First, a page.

Many of my Year 5 students try out for Merewether Selective High School in the first term of Year 6. The assessment is based on their marks at school in English and Maths during Year 5, and the actual exam results. In the first term of Year 6, before the exam day all aspects of the General Ability section and the English Comprehension (Language) are covered. Research shows that you can improve the results in these two areas by rehearsing parallel examples and by students becoming competent in the strategies and skills involved in assessment areas. For the written assessment, the students undertake writing exercises, using both narrative and expository styles to prepare for whatever they are asked to write about.
Ultimately their exam performance reflects their personal speed, confidence and emotional state on the day, and carefulness in checking their answers. Their speed is directly tied to the volume of reading they have done, particularly during Year 5. Many students read 3-10 books a week during this year, and are consequently highly literate. Students who read less have nowhere near the speed, skills or accuracy. Highly read students are also superior writers.
All the children who come to me to prepare for the Merewether exam are intelligent children. The tutoring for the Merewether exam will extend their skills in various areas and this will support them to secure a place in top classes at whatever school they attend. These skills and their increased confidence will benefit them for the rest of their lives.
My background as a trained secondary English teacher and also primary trained, gives me a real passion for teaching at this level and my students do extremely well. Each year many of my students are accepted into Merewether. Often it is between 25-40 children, which is one sixth of the total Year 7 intake.
Some of my students sit the scholarship exams for the private schools such as Newcastle Grammar, St Phillips or Macquarie College, so the work is also preparation for these tests. Many schools also assess their new Year 7 intake to organise class placement.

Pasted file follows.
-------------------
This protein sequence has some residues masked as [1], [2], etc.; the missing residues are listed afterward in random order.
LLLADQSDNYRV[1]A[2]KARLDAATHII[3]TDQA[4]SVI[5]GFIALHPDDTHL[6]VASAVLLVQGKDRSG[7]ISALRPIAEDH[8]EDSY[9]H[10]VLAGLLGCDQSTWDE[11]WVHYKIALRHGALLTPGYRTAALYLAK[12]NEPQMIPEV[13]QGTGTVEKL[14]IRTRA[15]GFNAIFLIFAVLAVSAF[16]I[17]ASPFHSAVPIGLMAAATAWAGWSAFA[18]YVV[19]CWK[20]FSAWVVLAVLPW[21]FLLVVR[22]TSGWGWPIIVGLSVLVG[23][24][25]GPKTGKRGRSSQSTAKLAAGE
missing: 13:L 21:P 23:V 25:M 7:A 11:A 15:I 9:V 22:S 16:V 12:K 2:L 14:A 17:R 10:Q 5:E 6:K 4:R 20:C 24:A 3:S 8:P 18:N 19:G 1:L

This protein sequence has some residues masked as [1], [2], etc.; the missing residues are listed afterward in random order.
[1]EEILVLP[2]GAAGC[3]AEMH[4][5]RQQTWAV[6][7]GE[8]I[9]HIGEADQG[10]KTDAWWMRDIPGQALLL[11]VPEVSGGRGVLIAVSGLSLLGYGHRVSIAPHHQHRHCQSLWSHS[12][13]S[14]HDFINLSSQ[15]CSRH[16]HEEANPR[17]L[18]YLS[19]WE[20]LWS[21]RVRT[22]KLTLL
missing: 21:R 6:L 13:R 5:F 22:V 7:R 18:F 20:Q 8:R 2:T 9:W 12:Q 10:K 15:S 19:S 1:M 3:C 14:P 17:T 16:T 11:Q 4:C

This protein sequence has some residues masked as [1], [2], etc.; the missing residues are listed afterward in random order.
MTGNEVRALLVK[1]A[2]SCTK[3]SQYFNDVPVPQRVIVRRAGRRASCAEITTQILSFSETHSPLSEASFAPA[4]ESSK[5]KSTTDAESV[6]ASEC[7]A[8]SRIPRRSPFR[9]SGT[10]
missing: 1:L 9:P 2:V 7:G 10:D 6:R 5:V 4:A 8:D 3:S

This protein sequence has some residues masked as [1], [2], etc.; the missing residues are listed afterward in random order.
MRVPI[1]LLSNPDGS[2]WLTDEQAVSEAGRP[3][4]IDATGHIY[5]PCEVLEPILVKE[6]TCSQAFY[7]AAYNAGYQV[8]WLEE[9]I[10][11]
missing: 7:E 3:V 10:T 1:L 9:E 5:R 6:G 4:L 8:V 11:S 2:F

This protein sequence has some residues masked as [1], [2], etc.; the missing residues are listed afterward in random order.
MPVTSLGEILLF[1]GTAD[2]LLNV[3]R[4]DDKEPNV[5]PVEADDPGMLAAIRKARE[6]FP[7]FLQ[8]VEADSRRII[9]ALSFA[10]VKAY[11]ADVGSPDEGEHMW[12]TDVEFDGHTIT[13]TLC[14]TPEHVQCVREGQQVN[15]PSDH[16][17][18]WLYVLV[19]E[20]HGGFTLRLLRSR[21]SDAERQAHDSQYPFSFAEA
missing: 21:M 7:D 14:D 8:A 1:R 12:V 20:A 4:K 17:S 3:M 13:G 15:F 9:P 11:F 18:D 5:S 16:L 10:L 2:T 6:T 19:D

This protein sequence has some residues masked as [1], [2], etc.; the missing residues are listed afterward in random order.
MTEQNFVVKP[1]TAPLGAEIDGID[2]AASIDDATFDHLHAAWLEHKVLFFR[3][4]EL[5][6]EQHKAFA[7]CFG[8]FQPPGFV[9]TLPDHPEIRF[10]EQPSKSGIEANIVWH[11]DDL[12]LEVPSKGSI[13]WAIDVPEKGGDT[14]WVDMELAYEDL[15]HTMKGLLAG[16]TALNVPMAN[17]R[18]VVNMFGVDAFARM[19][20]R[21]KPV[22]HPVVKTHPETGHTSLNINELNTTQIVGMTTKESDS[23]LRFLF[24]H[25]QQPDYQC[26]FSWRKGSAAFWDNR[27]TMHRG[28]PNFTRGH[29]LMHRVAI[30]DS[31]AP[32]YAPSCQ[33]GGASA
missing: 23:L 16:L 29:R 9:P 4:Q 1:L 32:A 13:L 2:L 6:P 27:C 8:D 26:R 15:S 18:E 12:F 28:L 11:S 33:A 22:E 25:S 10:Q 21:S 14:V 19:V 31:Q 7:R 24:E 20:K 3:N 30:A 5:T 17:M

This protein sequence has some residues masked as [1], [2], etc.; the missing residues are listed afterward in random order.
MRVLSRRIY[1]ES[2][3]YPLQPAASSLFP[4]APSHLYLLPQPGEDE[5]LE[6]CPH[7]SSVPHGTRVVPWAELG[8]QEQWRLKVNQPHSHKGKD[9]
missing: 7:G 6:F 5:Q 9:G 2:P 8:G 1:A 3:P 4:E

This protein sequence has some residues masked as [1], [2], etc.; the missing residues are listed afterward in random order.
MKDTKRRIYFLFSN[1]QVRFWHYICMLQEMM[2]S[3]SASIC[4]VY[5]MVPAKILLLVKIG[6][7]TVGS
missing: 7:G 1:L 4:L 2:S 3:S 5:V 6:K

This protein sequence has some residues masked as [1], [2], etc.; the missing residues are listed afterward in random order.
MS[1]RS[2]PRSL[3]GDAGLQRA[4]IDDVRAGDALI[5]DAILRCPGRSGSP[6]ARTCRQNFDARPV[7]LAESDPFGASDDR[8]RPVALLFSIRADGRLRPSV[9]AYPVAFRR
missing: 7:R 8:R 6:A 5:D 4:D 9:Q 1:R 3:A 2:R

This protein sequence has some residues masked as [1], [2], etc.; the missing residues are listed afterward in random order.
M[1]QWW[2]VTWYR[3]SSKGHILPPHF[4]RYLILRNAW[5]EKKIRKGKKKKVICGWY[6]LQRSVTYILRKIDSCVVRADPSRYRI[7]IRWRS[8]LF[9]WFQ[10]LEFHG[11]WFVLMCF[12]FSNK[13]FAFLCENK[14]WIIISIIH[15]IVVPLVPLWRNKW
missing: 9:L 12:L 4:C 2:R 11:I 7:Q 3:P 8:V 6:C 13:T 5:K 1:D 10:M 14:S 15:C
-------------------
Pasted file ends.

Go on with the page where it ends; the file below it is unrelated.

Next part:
When the Merewether assessment is over, I return to developing their English ability in the other areas that they need for future success in their schooling. I want them to have a solid basis for their schoolwork in Year 7, particularly with the increased writing demands of secondary school. Those of you who have older children will know how demanding the expectations are for Year 7
students, especially in their assignments.
The way English is taught is very also different from your own experience of the subject. The terminology in English is new to most parents and children. For example, from the beginning of Year 7, students are beginning to analyse texts and using the language of text, composer, audience, language techniques and creating meaning. A student’s English ability determines their success in all subject areas in Years 7-12, except in their Maths, so their tutoring with me will be very important to their ongoing success at school, and later at university.
Arrendell students develop their writing skills to a higher level in all genres and in content areas that they will need. They further increase their research, report and essay writing skills. Many children entering high school have not developed these skills, and absolutely flounder. I am convinced that my students will be independent and confident in coping with whatever is given to them.
I continue to develop students’ narrative writing skills as this links in with their understanding of how texts work, and provide an increased range of authors and books that they can access for their personal enjoyment. The writing that comes from studying a piece of narrative is a vehicle for getting children to get the words and ideas down onto the page. Most children see narrative writing as being easier than report writing.
I also do a unit of work on study habits for high school and how to study for exams. It gets the students thinking about future expectations and enthused about setting in place effective strategies in these areas.
So there is much to be covered. I push to get in as much as possible of all the areas that I have mentioned and I put a significant time into my programming and planning. I prepare fresh work every week based on new books and materials that I find that I think the children will enjoy or find useful.